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Consumer sentiment, moats, active vs. passive debate, and more.
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There is a negative relationship between consumer sentiment and subsequent stock returns. (particularly interesting given the extreme fear in the market)
While past performance could predict future outperformance in mutual funds in the 80s and 90s, the latest research suggests that this alpha is vanishing.
Unsurprisingly, the latest SPIVA report highlights that 92% of large-cap mutual funds have underperformed the S&P 500 over the past 15 years.
Investing in “sin” stocks generated a Fama-French 6-factor alpha of 4%.
Companies having wide moats continue to outperform the market and generate excess shareholder returns.
1. Relationship between Consumer Sentiment and Stock Returns
Kenneth L. Fisher and Meir Statman — open access
Guide to the markets — JP Morgan
JP Morgan released a report that highlighted the effectiveness of using consumer sentiment for investing – On average, the S&P 500 returned only 4% in the next 12 months if you invested when the consumer sentiment was at its peak, whereas if you invested when the consumer sentiment was at its lowest, over the next 12 months, your average return would have been 24.9%! A 6x return increase just by investing when everyone else was skeptical.
But, the above analysis suffers from classic hindsight bias – we cannot know in advance if the consumer sentiment we see today is at a new peak or an all-time low.
Kenneth Fisher was one of the first investors to find the edge using consumer confidence & investor sentiment. He found a negative and statistically significant relationship between investors' sentiment and subsequent stock returns. But, he highlighted the shortcomings of using it for asset allocation (emphasis added).
The negative relationship between consumer confidence and subsequent stock returns is useful to investors even if it is too weak for robust tactical asset allocation.
The fact that low levels of consumer confidence predict high rather than low subsequent stock returns should reassure investors that consumer confidence and stock returns do not follow each other in an endless downward spiral.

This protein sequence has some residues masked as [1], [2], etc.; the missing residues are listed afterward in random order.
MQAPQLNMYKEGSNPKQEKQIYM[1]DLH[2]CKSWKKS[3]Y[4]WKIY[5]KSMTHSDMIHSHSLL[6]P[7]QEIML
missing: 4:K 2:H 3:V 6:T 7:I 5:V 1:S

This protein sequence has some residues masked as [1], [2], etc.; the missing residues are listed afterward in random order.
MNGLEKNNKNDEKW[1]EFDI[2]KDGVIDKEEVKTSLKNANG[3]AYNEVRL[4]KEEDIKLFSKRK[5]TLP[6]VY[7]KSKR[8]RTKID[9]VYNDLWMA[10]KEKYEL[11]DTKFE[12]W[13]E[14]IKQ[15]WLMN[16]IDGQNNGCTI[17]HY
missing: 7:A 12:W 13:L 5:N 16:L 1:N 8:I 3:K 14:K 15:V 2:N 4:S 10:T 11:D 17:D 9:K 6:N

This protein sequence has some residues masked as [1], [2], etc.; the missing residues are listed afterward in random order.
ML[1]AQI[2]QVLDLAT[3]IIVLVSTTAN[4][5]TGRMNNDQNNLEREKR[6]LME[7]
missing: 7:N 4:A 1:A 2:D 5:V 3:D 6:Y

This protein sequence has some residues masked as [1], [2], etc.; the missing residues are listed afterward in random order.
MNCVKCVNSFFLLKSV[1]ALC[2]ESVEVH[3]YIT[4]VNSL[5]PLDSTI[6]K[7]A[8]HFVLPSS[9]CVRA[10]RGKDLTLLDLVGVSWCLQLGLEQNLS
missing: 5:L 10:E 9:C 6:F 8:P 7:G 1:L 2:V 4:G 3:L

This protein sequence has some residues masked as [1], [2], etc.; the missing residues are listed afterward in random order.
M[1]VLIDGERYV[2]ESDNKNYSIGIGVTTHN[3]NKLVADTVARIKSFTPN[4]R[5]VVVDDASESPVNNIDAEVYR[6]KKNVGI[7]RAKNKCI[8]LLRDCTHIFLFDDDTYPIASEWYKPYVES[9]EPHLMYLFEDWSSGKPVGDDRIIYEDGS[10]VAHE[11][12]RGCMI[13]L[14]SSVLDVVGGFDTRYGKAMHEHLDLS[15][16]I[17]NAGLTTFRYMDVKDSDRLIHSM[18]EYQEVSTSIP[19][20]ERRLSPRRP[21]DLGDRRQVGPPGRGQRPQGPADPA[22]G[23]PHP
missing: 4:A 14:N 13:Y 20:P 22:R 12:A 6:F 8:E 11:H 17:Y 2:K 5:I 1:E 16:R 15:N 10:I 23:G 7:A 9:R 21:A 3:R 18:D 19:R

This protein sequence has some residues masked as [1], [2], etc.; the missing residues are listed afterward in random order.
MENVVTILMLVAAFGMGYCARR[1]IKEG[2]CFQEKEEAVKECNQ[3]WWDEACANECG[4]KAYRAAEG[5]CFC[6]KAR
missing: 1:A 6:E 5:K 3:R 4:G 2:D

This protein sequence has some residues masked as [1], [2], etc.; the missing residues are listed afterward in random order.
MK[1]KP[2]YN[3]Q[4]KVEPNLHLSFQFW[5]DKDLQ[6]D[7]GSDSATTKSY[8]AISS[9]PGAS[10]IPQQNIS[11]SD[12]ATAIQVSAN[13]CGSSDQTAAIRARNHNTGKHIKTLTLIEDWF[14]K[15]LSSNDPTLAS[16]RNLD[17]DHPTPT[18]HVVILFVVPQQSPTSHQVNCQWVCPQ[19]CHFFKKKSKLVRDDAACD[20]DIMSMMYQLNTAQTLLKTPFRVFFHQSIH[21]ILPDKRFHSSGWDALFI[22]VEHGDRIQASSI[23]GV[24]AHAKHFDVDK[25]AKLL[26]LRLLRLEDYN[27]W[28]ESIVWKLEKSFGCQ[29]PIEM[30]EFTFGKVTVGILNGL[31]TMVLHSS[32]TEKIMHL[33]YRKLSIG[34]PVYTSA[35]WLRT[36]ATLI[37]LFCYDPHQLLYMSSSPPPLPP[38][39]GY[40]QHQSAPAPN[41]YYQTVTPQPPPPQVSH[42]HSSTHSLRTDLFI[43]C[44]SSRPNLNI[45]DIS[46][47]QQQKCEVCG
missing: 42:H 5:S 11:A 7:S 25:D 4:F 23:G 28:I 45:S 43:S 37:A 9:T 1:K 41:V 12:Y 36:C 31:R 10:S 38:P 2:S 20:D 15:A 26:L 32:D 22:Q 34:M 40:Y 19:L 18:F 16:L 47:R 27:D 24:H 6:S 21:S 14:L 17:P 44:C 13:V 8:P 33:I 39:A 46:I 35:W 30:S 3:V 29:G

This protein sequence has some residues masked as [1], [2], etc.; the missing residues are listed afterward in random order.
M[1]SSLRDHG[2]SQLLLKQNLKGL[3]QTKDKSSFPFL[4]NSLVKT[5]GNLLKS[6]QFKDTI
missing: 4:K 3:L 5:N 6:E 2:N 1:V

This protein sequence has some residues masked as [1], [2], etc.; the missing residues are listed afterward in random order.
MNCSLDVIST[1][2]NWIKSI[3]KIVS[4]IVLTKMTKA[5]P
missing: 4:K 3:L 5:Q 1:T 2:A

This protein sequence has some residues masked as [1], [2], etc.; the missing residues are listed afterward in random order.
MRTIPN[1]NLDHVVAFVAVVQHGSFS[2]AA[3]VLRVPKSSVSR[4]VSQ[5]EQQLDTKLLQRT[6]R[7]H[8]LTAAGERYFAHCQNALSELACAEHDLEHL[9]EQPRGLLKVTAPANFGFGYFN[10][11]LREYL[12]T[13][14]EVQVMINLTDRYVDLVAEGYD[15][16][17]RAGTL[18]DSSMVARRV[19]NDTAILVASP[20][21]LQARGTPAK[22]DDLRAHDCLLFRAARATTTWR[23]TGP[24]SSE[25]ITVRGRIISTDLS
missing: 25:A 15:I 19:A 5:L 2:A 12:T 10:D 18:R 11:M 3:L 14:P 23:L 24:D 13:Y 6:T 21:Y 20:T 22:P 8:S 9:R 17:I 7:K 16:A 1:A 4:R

Indeed, when people lose confidence as consumers, they should regain it as investors. – Kenneth Fisher
2. Can past performance predict the future outperformance of Mutual Funds?
Mark M. Carhart (1997) — open access
James J. Choi & Kevin Zhao (2018) — open access
Mark Carhart published his seminal study on this in '97 and found that past-year performance positively predicted the U.S. equity mutual funds’ future performance. The top 10% of the funds from the previous year outperformed the bottom 10% by 0.67% per month! (1963 - 1993).
The outperformance was mainly attributed to individual stock momentum. Momentum investing is well-proven, and funds with outperformance tend to hold high-momentum stocks. Fund managers rarely sell their winners, and the momentum effect carries over to the following year.
However, the study was done more than 25 years ago. When researchers at Yale University replicated the research done by Carhart and expanded it till 2018, they found that the best-performing mutual funds did not produce any alpha.
The difference in the 10-year rolling alpha of the top and bottom 10% mutual funds has declined over time, and after 2012, the bottom decile funds are performing marginally better.
3. Active vs Passive debate — Latest update from SPIVA
SPIVA report by S&P Global — open access
SPIVA Scorecard is considered the de facto scorekeeper for the active versus passive debate. Their methodology and data are immaculate, with adjustments for survivorship and calculating both equal and asset-weighted returns.
Here are the key takeaways from the latest report:
92% of large-cap mutual funds have underperformed the S&P 500 over the past 15 years.